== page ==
Photograph by Eliseo Fernandez, Reuters
for National Geographic News
Published February 27, 2010
A magnitude 8.8 earthquake struck off the coast of Chile late yesterday evening (10:34 PT), killing scores of people in Chile and causing Hawaii to brace for its biggest tsunami since the Alaskan earthquake of 1964.
The tsunami alert went out hours before the first waves, traveling at the speed of a passenger jetliner, were expected to hit Hawaii at 11:19 this morning, local time (Video: Tsunami 101).
Tourists and coastal residents are expected to wake up to tsunami alarms and evacuation instructions several hours earlier, tsunami authorities told the Associated Press (tsunami safety tips).
The earthquake occurred along the junction of the Nazca and South American tectonic plates, which are colliding off the coast of Chile at a rate of 3 inches (80 millimeters) per year (map of Chile).
The coastline of Chile is one of the most active tectonic zones in the world, with 13 temblors of magnitude 7.0 or greater since 1973, the U.S. Geological Survey reports on its earthquake-monitoring Website.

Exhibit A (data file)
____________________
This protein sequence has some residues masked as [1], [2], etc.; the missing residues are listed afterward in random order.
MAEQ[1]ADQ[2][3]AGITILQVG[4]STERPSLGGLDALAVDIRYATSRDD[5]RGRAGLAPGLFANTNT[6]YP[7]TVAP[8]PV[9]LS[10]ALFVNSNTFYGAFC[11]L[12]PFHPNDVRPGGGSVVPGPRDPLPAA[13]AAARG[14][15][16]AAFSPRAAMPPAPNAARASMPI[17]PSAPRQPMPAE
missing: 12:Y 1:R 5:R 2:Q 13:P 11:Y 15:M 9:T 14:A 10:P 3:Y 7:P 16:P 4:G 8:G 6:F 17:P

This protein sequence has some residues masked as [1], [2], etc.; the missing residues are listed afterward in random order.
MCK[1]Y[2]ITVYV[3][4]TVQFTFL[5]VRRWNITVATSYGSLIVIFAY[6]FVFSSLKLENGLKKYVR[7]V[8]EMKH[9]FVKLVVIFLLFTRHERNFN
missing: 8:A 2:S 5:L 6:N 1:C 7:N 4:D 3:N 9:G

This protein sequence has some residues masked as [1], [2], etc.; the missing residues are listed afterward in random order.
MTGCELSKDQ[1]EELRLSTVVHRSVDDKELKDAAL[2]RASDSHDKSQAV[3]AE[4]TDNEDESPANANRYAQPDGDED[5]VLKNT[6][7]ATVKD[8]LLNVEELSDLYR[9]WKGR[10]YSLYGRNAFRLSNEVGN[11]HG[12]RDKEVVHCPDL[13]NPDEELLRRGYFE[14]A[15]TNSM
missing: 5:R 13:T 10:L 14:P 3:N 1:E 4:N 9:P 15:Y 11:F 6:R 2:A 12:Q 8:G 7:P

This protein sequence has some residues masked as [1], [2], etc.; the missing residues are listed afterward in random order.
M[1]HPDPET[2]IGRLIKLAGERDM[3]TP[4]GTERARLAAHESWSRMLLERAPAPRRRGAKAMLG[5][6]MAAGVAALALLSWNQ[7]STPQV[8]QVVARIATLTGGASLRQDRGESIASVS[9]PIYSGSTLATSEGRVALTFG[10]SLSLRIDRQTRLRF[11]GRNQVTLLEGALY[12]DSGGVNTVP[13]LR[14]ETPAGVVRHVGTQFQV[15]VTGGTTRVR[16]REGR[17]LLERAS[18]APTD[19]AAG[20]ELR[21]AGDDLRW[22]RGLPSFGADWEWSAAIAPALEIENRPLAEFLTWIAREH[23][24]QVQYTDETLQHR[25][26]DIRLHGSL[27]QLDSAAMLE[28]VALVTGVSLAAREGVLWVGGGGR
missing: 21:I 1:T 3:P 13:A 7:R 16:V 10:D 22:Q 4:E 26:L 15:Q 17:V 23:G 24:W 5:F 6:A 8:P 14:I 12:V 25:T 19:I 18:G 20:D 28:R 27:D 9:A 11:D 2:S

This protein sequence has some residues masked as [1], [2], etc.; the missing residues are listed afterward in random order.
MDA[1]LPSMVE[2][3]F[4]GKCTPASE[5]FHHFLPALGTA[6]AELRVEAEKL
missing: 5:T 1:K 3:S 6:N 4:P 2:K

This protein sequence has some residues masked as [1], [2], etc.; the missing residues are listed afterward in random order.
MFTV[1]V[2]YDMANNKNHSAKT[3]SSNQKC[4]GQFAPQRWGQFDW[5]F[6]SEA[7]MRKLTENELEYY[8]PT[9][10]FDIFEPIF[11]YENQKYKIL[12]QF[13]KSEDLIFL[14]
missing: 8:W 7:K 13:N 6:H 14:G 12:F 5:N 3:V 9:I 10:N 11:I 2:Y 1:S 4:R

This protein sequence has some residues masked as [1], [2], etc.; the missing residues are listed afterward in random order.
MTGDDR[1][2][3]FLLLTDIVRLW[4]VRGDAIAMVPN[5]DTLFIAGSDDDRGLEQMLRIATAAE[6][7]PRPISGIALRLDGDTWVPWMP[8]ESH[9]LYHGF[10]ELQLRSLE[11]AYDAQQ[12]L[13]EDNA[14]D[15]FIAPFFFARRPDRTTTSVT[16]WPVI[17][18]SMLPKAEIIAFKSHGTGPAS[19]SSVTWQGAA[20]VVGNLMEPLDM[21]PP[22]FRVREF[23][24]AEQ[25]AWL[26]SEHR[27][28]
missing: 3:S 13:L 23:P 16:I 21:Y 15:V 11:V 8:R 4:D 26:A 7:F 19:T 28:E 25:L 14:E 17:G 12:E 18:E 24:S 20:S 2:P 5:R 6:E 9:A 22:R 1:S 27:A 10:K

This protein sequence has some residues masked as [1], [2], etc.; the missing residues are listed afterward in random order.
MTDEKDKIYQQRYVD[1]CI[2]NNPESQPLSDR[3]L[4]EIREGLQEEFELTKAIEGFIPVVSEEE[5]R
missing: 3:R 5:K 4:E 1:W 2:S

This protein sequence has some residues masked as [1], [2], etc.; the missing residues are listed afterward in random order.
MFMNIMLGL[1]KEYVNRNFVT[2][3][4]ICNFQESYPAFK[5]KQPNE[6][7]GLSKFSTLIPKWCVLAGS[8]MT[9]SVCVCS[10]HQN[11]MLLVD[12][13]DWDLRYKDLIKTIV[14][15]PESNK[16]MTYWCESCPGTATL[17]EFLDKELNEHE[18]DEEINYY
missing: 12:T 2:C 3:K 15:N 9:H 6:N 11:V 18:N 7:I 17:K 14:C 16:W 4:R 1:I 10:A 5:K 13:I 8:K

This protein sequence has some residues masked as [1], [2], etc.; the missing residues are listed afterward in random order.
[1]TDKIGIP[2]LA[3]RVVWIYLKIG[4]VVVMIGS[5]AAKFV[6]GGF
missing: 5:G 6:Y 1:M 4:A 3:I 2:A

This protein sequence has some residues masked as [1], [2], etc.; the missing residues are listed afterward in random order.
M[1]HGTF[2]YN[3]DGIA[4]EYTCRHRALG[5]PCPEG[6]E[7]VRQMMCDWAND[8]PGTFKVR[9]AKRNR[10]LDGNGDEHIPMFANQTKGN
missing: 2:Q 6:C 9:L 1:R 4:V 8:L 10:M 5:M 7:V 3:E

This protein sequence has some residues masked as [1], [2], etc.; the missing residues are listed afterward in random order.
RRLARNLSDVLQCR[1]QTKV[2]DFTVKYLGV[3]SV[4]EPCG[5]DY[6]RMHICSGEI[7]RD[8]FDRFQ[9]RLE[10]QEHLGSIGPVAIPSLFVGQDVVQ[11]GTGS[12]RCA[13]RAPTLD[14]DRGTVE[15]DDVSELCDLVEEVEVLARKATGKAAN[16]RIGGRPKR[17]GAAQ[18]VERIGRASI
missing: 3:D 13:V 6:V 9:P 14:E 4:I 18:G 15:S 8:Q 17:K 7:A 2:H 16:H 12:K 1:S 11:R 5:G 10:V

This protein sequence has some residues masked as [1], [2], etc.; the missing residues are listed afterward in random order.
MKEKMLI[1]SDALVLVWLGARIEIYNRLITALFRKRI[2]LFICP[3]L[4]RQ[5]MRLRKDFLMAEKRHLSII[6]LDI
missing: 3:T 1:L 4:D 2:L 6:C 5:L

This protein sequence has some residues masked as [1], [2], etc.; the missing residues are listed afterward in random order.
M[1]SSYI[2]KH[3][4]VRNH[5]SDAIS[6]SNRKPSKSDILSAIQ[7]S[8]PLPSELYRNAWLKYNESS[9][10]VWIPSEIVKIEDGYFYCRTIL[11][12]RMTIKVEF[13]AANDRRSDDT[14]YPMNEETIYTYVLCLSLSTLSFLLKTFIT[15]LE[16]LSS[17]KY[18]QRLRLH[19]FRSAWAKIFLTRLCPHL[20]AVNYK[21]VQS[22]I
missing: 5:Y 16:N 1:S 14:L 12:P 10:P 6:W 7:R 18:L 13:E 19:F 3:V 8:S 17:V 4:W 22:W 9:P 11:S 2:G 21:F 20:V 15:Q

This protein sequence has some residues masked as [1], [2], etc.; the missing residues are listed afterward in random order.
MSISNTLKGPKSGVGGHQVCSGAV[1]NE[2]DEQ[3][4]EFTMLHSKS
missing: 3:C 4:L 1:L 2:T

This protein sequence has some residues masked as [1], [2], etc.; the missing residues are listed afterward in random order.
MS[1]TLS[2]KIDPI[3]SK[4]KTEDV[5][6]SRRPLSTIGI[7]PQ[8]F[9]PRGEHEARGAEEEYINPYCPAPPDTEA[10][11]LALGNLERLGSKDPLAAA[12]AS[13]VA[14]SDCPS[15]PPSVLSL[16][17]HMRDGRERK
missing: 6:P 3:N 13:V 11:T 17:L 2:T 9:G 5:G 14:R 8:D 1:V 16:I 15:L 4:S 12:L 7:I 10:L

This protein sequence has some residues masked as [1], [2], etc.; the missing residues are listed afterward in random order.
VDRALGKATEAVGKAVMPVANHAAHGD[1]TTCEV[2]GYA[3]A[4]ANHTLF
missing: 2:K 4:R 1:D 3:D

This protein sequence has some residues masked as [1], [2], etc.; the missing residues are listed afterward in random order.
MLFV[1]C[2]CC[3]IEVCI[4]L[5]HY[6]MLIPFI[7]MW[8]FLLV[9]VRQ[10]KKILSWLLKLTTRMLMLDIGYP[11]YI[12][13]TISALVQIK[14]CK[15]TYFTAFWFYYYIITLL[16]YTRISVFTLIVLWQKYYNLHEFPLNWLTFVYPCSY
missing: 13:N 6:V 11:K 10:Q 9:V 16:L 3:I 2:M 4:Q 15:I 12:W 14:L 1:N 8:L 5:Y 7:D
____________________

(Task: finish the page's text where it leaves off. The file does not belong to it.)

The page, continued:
In May, 1960, the same region produced the largest earthquake ever to be measured with modern instruments. That temblor had a magnitude of 9.5 and produced a tsunami that killed 61 people in Hawaii, Japan, and the Philippines.
The greatest safety concerns are in Hawaii, but nevertheless, a region from California to Alaska has been put under a tsunami advisory.
Advisories are the second stage of the National Oceanic and Atmospheric Administration's four-step tsunami warning scale. Rather than urging evacuations, as are being done in Hawaii, an advisory warns of the possibility of strong currents and advises residents to stay out of the water, NOAA's Website explains.
Other scientists, tracking Twitter uses of the word "earthquake" or its equivalent in other languages, have found that the earthquake was felt far enough to set people to tweeting about it to their friends as far away as the Atlantic Coast of Argentina.
"You start getting tweets seconds after an earthquake," says Paul Earle, a seismologist with the United States Geological Survey who uses the system to produce quick reports of earthquake damage. "The system continuously gathers all the tweets, and when there's an earthquake, it pulls out the tweets we think are associated," he says.
No such system yet exists, however, for tracking tsunami reports as waves cross the ocean.
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